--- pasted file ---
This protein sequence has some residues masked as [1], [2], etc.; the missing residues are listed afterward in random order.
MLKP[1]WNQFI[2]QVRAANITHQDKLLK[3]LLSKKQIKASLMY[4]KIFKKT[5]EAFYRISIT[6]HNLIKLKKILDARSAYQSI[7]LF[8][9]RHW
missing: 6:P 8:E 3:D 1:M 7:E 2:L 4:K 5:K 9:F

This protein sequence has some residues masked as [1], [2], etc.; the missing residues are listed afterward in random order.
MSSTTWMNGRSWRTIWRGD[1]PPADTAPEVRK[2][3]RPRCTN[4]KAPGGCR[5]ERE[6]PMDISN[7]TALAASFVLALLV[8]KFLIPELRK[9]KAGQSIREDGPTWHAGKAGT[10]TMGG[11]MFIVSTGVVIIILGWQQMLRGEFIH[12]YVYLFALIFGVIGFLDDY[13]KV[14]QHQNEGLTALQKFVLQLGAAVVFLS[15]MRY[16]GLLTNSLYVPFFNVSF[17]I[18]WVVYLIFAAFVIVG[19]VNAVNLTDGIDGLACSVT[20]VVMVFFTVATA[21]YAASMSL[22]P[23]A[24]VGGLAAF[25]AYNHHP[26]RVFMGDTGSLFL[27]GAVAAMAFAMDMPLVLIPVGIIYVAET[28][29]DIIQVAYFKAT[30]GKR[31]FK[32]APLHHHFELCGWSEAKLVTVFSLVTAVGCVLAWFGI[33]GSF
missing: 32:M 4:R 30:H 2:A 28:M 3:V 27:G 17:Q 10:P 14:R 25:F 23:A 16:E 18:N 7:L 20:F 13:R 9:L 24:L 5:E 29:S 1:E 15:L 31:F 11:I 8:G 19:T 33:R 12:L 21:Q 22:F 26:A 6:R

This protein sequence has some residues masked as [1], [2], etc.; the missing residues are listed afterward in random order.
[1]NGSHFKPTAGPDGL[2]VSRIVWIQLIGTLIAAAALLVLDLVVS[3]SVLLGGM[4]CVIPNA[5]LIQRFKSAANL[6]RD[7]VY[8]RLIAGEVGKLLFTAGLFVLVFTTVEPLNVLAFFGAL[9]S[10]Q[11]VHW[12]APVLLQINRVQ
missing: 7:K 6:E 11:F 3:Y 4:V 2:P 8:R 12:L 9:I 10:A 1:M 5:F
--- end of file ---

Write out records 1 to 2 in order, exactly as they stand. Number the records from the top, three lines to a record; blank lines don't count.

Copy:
This protein sequence has some residues masked as [1], [2], etc.; the missing residues are listed afterward in random order.
MLKP[1]WNQFI[2]QVRAANITHQDKLLK[3]LLSKKQIKASLMY[4]KIFKKT[5]EAFYRISIT[6]HNLIKLKKILDARSAYQSI[7]LF[8][9]RHW
missing: 6:P 8:E 3:D 1:M 7:E 2:L 4:K 5:K 9:F

This protein sequence has some residues masked as [1], [2], etc.; the missing residues are listed afterward in random order.
MSSTTWMNGRSWRTIWRGD[1]PPADTAPEVRK[2][3]RPRCTN[4]KAPGGCR[5]ERE[6]PMDISN[7]TALAASFVLALLV[8]KFLIPELRK[9]KAGQSIREDGPTWHAGKAGT[10]TMGG[11]MFIVSTGVVIIILGWQQMLRGEFIH[12]YVYLFALIFGVIGFLDDY[13]KV[14]QHQNEGLTALQKFVLQLGAAVVFLS[15]MRY[16]GLLTNSLYVPFFNVSF[17]I[18]WVVYLIFAAFVIVG[19]VNAVNLTDGIDGLACSVT[20]VVMVFFTVATA[21]YAASMSL[22]P[23]A[24]VGGLAAF[25]AYNHHP[26]RVFMGDTGSLFL[27]GAVAAMAFAMDMPLVLIPVGIIYVAET[28][29]DIIQVAYFKAT[30]GKR[31]FK[32]APLHHHFELCGWSEAKLVTVFSLVTAVGCVLAWFGI[33]GSF
missing: 32:M 4:R 30:H 2:A 28:M 3:V 27:G 17:Q 10:P 14:R 25:F 23:A 16:E 18:N 7:L 20:F 13:R 9:L 24:L 5:E 29:S 1:E 15:L 31:F 11:I 8:G 19:T 33:R 12:L 21:Q 22:F 26:A 6:R